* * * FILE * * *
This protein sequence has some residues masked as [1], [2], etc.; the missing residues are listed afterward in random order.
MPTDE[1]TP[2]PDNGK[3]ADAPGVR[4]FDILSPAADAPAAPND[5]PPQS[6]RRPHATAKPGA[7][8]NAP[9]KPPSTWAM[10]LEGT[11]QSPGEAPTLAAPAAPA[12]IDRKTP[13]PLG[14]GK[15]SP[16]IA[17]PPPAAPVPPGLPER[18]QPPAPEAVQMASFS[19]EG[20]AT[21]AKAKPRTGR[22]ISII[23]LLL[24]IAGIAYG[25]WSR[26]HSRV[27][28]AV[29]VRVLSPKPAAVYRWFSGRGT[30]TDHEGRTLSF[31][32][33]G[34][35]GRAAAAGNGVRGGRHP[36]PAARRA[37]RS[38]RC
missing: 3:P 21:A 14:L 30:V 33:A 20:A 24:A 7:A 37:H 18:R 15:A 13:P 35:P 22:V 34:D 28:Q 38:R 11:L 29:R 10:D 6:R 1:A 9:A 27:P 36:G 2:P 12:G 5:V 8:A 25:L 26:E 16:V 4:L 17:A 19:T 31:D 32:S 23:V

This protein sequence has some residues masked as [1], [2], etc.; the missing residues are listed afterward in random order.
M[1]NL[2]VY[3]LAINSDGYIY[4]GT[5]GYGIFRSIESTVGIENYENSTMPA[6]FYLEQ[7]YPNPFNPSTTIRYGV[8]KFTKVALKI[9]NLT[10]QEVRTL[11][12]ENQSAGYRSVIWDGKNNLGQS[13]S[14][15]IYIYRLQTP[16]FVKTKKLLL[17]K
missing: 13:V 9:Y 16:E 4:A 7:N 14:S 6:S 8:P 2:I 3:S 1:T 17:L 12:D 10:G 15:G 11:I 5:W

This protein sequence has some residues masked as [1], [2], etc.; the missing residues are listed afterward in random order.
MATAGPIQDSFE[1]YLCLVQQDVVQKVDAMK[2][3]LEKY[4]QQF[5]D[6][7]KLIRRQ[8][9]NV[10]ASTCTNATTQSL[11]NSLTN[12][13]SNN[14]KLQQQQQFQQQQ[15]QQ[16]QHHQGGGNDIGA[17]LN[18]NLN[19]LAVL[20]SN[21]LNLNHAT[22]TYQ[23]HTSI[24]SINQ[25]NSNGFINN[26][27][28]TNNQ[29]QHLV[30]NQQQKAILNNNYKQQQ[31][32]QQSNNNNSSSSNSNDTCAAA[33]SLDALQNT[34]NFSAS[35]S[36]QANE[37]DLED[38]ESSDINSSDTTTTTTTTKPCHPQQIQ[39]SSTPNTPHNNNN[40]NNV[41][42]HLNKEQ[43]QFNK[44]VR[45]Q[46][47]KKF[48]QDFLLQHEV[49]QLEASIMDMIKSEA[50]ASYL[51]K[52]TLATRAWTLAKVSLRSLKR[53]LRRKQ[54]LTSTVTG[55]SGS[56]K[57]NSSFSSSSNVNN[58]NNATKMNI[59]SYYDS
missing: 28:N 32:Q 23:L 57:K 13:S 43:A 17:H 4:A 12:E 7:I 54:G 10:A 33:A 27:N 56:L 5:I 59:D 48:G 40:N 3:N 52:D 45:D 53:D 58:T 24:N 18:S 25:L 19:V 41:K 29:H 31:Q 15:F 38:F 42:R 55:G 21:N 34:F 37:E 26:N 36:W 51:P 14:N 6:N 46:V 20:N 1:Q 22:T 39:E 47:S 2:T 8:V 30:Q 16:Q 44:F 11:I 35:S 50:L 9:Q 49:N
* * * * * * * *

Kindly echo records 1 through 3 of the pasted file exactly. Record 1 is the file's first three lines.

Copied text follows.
This protein sequence has some residues masked as [1], [2], etc.; the missing residues are listed afterward in random order.
MPTDE[1]TP[2]PDNGK[3]ADAPGVR[4]FDILSPAADAPAAPND[5]PPQS[6]RRPHATAKPGA[7][8]NAP[9]KPPSTWAM[10]LEGT[11]QSPGEAPTLAAPAAPA[12]IDRKTP[13]PLG[14]GK[15]SP[16]IA[17]PPPAAPVPPGLPER[18]QPPAPEAVQMASFS[19]EG[20]AT[21]AKAKPRTGR[22]ISII[23]LLL[24]IAGIAYG[25]WSR[26]HSRV[27][28]AV[29]VRVLSPKPAAVYRWFSGRGT[30]TDHEGRTLSF[31][32][33]G[34][35]GRAAAAGNGVRGGRHP[36]PAARRA[37]RS[38]RC
missing: 3:P 21:A 14:L 30:V 33:A 20:A 24:A 7:A 37:H 18:R 15:A 13:P 35:P 22:V 34:D 28:Q 38:R 11:L 29:R 10:D 6:R 1:A 9:A 27:P 36:G 2:P 12:G 5:V 8:A 25:L 26:E 16:V 4:L 17:A 19:T 31:D 32:S 23:V

This protein sequence has some residues masked as [1], [2], etc.; the missing residues are listed afterward in random order.
M[1]NL[2]VY[3]LAINSDGYIY[4]GT[5]GYGIFRSIESTVGIENYENSTMPA[6]FYLEQ[7]YPNPFNPSTTIRYGV[8]KFTKVALKI[9]NLT[10]QEVRTL[11][12]ENQSAGYRSVIWDGKNNLGQS[13]S[14][15]IYIYRLQTP[16]FVKTKKLLL[17]K
missing: 13:V 9:Y 16:E 4:A 7:N 14:S 6:S 8:P 2:I 3:S 1:T 17:L 12:D 10:G 15:G 11:I 5:W

This protein sequence has some residues masked as [1], [2], etc.; the missing residues are listed afterward in random order.
MATAGPIQDSFE[1]YLCLVQQDVVQKVDAMK[2][3]LEKY[4]QQF[5]D[6][7]KLIRRQ[8][9]NV[10]ASTCTNATTQSL[11]NSLTN[12][13]SNN[14]KLQQQQQFQQQQ[15]QQ[16]QHHQGGGNDIGA[17]LN[18]NLN[19]LAVL[20]SN[21]LNLNHAT[22]TYQ[23]HTSI[24]SINQ[25]NSNGFINN[26][27][28]TNNQ[29]QHLV[30]NQQQKAILNNNYKQQQ[31][32]QQSNNNNSSSSNSNDTCAAA[33]SLDALQNT[34]NFSAS[35]S[36]QANE[37]DLED[38]ESSDINSSDTTTTTTTTKPCHPQQIQ[39]SSTPNTPHNNNN[40]NNV[41][42]HLNKEQ[43]QFNK[44]VR[45]Q[46][47]KKF[48]QDFLLQHEV[49]QLEASIMDMIKSEA[50]ASYL[51]K[52]TLATRAWTLAKVSLRSLKR[53]LRRKQ[54]LTSTVTG[55]SGS[56]K[57]NSSFSSSSNVNN[58]NNATKMNI[59]SYYDS
missing: 28:N 32:Q 23:L 57:K 13:S 43:A 17:H 4:A 12:E 7:I 54:G 10:A 33:A 27:N 56:L 5:I 59:D 48:G 40:N 3:N 52:D 45:D 53:D 58:T 24:N 18:S 25:L 19:V 41:K 29:H 31:Q 15:F 38:F 42:R 55:G 21:N 34:F 37:E 26:N 36:W 51:P 14:N 6:N 46:V 20:N 1:Q 22:T 39:E 47:S 2:T 8:V 30:Q 16:Q 44:F 11:I 35:S 50:L 9:Q 49:N